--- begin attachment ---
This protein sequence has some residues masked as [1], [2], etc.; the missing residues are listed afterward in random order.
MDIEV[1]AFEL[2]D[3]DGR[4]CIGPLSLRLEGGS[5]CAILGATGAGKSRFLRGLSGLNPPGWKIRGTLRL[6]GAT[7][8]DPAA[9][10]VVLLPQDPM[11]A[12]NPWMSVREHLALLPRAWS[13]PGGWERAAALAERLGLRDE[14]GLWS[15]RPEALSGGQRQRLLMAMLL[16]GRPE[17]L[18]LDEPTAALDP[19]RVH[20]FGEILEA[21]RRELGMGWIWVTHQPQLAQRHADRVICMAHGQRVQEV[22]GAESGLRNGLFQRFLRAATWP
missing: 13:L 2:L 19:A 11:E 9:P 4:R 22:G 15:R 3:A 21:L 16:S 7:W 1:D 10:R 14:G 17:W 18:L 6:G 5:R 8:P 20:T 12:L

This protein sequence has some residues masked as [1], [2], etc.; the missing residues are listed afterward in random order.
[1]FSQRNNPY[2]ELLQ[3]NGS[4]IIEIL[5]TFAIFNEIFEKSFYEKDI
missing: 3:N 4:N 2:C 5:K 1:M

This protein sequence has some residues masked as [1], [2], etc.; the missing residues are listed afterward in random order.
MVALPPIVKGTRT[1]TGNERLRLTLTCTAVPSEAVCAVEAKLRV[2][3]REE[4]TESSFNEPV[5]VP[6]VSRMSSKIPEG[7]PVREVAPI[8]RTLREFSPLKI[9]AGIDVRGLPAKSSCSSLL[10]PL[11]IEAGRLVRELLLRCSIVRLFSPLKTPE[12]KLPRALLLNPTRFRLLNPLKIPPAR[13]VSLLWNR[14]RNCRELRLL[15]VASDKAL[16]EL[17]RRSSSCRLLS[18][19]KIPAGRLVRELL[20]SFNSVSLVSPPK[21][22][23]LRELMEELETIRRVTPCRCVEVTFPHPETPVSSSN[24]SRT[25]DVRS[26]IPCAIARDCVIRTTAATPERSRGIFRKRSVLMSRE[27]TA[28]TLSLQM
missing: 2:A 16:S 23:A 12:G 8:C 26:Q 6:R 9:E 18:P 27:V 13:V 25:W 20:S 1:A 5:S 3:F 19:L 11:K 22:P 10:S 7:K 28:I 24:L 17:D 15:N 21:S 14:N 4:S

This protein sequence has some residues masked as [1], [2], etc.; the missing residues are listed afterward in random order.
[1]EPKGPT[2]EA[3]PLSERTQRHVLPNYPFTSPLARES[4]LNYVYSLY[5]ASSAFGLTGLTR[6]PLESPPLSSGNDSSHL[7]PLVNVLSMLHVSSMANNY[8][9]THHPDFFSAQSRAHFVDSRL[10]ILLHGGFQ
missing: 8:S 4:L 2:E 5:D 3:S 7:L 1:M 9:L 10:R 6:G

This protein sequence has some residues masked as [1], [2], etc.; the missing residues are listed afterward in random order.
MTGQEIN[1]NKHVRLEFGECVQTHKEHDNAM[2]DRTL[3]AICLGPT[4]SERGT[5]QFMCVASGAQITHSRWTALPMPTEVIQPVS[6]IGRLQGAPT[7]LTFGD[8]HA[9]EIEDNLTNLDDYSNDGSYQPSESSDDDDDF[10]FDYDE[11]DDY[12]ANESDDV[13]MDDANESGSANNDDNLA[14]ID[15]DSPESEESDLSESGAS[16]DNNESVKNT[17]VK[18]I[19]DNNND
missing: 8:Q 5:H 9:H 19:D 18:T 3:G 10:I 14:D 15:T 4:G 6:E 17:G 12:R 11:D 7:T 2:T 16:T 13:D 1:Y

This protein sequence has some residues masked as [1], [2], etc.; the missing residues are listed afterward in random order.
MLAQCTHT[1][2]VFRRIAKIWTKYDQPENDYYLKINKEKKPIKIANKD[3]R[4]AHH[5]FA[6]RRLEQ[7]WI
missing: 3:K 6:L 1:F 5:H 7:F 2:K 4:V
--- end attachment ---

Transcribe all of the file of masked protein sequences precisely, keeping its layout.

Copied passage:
This protein sequence has some residues masked as [1], [2], etc.; the missing residues are listed afterward in random order.
MDIEV[1]AFEL[2]D[3]DGR[4]CIGPLSLRLEGGS[5]CAILGATGAGKSRFLRGLSGLNPPGWKIRGTLRL[6]GAT[7][8]DPAA[9][10]VVLLPQDPM[11]A[12]NPWMSVREHLALLPRAWS[13]PGGWERAAALAERLGLRDE[14]GLWS[15]RPEALSGGQRQRLLMAMLL[16]GRPE[17]L[18]LDEPTAALDP[19]RVH[20]FGEILEA[21]RRELGMGWIWVTHQPQLAQRHADRVICMAHGQRVQEV[22]GAESGLRNGLFQRFLRAATWP
missing: 13:L 2:L 19:A 11:E 9:P 4:R 22:G 15:R 3:A 21:L 16:S 7:W 1:D 10:R 14:G 17:W 18:L 6:G 5:R 8:P 20:T 12:L

This protein sequence has some residues masked as [1], [2], etc.; the missing residues are listed afterward in random order.
[1]FSQRNNPY[2]ELLQ[3]NGS[4]IIEIL[5]TFAIFNEIFEKSFYEKDI
missing: 3:N 4:N 2:C 5:K 1:M

This protein sequence has some residues masked as [1], [2], etc.; the missing residues are listed afterward in random order.
MVALPPIVKGTRT[1]TGNERLRLTLTCTAVPSEAVCAVEAKLRV[2][3]REE[4]TESSFNEPV[5]VP[6]VSRMSSKIPEG[7]PVREVAPI[8]RTLREFSPLKI[9]AGIDVRGLPAKSSCSSLL[10]PL[11]IEAGRLVRELLLRCSIVRLFSPLKTPE[12]KLPRALLLNPTRFRLLNPLKIPPAR[13]VSLLWNR[14]RNCRELRLL[15]VASDKAL[16]EL[17]RRSSSCRLLS[18][19]KIPAGRLVRELL[20]SFNSVSLVSPPK[21][22][23]LRELMEELETIRRVTPCRCVEVTFPHPETPVSSSN[24]SRT[25]DVRS[26]IPCAIARDCVIRTTAATPERSRGIFRKRSVLMSRE[27]TA[28]TLSLQM
missing: 2:A 16:S 23:A 12:G 8:C 26:Q 6:R 9:E 18:P 27:V 13:V 25:W 20:S 1:A 5:S 3:F 19:L 11:K 22:P 10:S 7:K 28:I 24:L 17:D 15:N 21:S 14:N 4:S

This protein sequence has some residues masked as [1], [2], etc.; the missing residues are listed afterward in random order.
[1]EPKGPT[2]EA[3]PLSERTQRHVLPNYPFTSPLARES[4]LNYVYSLY[5]ASSAFGLTGLTR[6]PLESPPLSSGNDSSHL[7]PLVNVLSMLHVSSMANNY[8][9]THHPDFFSAQSRAHFVDSRL[10]ILLHGGFQ
missing: 8:S 4:L 2:E 5:D 3:S 7:L 1:M 9:L 10:R 6:G

This protein sequence has some residues masked as [1], [2], etc.; the missing residues are listed afterward in random order.
MTGQEIN[1]NKHVRLEFGECVQTHKEHDNAM[2]DRTL[3]AICLGPT[4]SERGT[5]QFMCVASGAQITHSRWTALPMPTEVIQPVS[6]IGRLQGAPT[7]LTFGD[8]HA[9]EIEDNLTNLDDYSNDGSYQPSESSDDDDDF[10]FDYDE[11]DDY[12]ANESDDV[13]MDDANESGSANNDDNLA[14]ID[15]DSPESEESDLSESGAS[16]DNNESVKNT[17]VK[18]I[19]DNNND
missing: 8:Q 5:H 9:H 19:D 18:T 3:G 10:I 14:D 15:T 4:G 6:E 17:G 12:R 11:D 7:T 2:T 16:T 13:D 1:Y

This protein sequence has some residues masked as [1], [2], etc.; the missing residues are listed afterward in random order.
MLAQCTHT[1][2]VFRRIAKIWTKYDQPENDYYLKINKEKKPIKIANKD[3]R[4]AHH[5]FA[6]RRLEQ[7]WI
missing: 3:K 6:L 1:F 5:H 7:F 2:K 4:V